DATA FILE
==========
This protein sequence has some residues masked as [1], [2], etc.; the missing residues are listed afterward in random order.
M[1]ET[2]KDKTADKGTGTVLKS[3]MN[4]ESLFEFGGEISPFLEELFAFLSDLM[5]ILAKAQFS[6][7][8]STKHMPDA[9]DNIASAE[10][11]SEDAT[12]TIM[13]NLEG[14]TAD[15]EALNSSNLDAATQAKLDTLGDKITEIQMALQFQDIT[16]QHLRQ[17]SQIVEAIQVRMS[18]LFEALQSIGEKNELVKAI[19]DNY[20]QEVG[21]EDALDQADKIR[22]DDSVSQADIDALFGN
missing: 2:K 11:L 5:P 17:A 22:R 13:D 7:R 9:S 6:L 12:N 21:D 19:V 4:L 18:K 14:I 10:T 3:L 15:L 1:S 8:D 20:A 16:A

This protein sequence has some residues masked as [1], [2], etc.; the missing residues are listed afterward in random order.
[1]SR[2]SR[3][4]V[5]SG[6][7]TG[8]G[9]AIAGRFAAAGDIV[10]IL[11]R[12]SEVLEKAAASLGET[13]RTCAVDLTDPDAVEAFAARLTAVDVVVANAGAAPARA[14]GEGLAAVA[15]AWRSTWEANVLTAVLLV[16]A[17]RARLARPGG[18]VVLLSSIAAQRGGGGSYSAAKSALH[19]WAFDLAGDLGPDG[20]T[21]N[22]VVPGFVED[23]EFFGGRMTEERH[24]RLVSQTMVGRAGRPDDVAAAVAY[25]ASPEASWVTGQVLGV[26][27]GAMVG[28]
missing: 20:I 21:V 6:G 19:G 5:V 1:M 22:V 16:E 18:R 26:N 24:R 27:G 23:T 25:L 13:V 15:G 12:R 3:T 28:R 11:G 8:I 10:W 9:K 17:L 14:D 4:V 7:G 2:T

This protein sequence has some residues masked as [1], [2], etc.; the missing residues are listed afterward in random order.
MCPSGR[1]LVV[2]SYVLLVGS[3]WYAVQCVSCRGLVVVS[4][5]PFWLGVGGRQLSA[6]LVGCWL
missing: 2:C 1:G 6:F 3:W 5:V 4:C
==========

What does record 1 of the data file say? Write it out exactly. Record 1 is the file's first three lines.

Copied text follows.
This protein sequence has some residues masked as [1], [2], etc.; the missing residues are listed afterward in random order.
M[1]ET[2]KDKTADKGTGTVLKS[3]MN[4]ESLFEFGGEISPFLEELFAFLSDLM[5]ILAKAQFS[6][7][8]STKHMPDA[9]DNIASAE[10][11]SEDAT[12]TIM[13]NLEG[14]TAD[15]EALNSSNLDAATQAKLDTLGDKITEIQMALQFQDIT[16]QHLRQ[17]SQIVEAIQVRMS[18]LFEALQSIGEKNELVKAI[19]DNY[20]QEVG[21]EDALDQADKIR[22]DDSVSQADIDALFGN
missing: 2:K 11:L 5:P 17:A 22:R 13:D 7:R 9:S 6:L 12:N 21:D 19:V 4:L 18:K 14:I 10:T 3:L 15:L 1:S 8:D 20:A 16:A